On Psychology – OpEd – Eurasia Review – Eurasia Review

Psychology has always been a road less travelled. It is when one leaves the library and tries to ensconce oneself in the wild with fellow sapiens, one deciphers that social skills and emotional homeostasis is more or equally relevant than specialized knowledge.

Daniel Goleman, in his famed opus – Emotional Intelligence, expatiates the two different minds in a human: the rational mind which is controlled by the neocortex and the emotional mind which sits on the amygdala. The sensory signals travel from the thalamus. The thalamus sends to twain — a faster signal to the amygdala then a second signal to the neocortex. This allows the amygdala to respond prior to the neocortex which may cause, as Goleman coined, amygdala hijack or a limbic hijack. However, with practice and therapy one can teach the neocortex how to inhibit the amygdala and take control.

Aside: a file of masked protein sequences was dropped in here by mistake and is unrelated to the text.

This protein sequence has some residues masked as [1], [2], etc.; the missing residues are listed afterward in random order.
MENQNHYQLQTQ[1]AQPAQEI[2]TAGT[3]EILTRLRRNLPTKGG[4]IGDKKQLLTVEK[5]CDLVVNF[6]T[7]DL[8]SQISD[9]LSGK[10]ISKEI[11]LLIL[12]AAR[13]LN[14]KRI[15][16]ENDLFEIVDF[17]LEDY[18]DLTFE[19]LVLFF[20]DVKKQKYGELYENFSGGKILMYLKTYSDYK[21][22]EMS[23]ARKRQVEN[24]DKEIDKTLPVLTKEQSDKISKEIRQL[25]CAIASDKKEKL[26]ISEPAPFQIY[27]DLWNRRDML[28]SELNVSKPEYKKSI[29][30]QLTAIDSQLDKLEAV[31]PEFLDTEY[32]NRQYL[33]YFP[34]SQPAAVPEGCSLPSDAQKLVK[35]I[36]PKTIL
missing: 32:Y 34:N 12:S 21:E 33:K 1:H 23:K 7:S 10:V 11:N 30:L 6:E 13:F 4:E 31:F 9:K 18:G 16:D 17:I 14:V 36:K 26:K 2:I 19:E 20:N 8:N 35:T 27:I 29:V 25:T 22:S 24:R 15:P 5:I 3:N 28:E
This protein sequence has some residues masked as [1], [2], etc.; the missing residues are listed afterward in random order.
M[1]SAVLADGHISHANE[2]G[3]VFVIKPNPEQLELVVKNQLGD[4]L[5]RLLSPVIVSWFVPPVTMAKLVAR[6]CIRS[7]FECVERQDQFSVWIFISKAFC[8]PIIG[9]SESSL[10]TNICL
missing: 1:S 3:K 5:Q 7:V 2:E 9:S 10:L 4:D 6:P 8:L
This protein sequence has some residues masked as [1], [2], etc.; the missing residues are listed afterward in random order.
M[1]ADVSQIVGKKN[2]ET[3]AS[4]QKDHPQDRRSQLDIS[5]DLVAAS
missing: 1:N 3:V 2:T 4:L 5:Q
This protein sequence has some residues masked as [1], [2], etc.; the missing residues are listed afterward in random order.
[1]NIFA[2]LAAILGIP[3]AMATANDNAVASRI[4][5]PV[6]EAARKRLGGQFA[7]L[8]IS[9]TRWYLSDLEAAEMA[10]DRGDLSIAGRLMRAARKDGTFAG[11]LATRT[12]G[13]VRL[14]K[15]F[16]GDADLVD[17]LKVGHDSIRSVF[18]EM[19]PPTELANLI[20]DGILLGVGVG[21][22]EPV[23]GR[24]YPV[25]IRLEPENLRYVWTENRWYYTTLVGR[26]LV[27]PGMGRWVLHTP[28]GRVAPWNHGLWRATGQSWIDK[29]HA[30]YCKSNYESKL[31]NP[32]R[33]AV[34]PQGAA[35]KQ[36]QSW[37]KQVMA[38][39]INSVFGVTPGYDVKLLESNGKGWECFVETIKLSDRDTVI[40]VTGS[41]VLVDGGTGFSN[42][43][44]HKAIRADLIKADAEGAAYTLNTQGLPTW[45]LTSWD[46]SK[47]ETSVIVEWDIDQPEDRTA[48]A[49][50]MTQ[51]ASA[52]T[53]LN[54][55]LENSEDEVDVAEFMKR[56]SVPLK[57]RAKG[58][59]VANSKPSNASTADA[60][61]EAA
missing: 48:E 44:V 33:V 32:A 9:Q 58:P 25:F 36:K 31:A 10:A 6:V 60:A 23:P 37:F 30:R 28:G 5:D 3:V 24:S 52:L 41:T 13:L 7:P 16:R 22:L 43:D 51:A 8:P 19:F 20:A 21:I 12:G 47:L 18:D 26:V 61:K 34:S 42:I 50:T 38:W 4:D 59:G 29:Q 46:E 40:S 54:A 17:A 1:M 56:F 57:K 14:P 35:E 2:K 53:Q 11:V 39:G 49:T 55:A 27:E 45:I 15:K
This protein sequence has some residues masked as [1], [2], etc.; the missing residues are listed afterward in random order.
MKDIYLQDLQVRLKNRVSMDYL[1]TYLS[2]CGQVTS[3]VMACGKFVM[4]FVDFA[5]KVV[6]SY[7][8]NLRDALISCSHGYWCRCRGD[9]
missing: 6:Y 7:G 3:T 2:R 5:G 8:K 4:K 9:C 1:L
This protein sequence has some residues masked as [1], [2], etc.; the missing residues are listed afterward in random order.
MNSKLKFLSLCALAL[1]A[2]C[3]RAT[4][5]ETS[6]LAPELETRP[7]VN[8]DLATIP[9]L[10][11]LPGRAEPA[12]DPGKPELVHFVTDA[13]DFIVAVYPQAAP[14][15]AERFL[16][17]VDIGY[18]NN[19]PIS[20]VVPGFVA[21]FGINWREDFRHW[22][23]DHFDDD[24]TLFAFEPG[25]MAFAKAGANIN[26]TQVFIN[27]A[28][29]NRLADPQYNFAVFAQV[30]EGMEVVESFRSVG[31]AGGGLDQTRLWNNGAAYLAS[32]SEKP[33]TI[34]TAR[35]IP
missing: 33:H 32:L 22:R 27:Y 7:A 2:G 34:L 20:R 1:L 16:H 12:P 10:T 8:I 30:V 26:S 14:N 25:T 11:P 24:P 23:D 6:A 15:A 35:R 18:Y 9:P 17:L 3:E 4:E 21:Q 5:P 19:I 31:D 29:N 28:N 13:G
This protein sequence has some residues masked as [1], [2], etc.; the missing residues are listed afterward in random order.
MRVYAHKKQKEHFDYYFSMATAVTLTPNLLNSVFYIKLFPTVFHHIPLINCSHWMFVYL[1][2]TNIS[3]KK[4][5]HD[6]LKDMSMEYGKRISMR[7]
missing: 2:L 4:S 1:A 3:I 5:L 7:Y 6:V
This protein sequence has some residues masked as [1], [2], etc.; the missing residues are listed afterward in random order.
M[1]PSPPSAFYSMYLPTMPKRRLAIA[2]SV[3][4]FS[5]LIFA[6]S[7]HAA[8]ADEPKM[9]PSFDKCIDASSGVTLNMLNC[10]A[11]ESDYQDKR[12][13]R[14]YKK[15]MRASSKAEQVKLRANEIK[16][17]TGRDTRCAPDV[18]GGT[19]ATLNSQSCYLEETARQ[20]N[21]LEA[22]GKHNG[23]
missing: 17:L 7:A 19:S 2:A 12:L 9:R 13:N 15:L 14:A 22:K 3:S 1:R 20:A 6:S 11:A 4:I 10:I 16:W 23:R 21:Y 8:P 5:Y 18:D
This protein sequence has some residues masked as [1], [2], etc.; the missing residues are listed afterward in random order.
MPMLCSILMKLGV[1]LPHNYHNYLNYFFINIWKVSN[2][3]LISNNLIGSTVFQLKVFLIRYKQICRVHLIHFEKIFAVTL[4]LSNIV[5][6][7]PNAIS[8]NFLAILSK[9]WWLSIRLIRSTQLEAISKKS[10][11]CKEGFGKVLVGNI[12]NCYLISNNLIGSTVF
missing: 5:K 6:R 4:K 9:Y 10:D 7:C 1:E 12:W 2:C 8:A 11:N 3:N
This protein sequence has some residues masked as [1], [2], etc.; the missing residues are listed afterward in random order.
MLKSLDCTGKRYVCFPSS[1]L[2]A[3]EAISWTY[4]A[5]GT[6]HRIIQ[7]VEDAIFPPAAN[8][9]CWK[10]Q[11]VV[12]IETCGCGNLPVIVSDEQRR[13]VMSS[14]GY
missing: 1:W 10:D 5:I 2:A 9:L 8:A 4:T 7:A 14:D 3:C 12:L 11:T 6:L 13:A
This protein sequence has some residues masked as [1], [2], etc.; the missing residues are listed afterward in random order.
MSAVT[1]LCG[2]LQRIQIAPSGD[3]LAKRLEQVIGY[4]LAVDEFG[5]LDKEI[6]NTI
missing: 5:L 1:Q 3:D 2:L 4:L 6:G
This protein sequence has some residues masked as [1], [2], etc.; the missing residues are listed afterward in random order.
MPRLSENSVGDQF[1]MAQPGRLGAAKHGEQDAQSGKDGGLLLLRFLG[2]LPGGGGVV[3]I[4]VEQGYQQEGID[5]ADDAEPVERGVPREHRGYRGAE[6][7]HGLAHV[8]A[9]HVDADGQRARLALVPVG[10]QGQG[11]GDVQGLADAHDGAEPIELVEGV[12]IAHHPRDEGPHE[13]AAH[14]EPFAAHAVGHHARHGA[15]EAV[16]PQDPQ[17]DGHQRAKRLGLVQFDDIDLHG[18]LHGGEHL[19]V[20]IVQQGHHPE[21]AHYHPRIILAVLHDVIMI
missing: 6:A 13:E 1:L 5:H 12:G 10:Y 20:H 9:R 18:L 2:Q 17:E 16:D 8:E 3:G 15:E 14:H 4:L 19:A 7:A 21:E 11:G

The nucleus of this book is a hope for the patients of trauma. According to a study, a quarter of holocaust survivors, who once suffered from PTSD, recovered in their lives. This shows that trauma related psychological issues are emotional learnings which can be unlearned. Two techniques are given to deal with PTSD — related to exposure and cognitive therapies.

The first is to repeat the tragedy in low-anxiety, it begets a non-traumatized response and gradually the trauma related memories etiolate. Another technique by Dr. Judith Herman is mentioned which is a 3-step process. Firstly, the patient must be cognizant that he or she is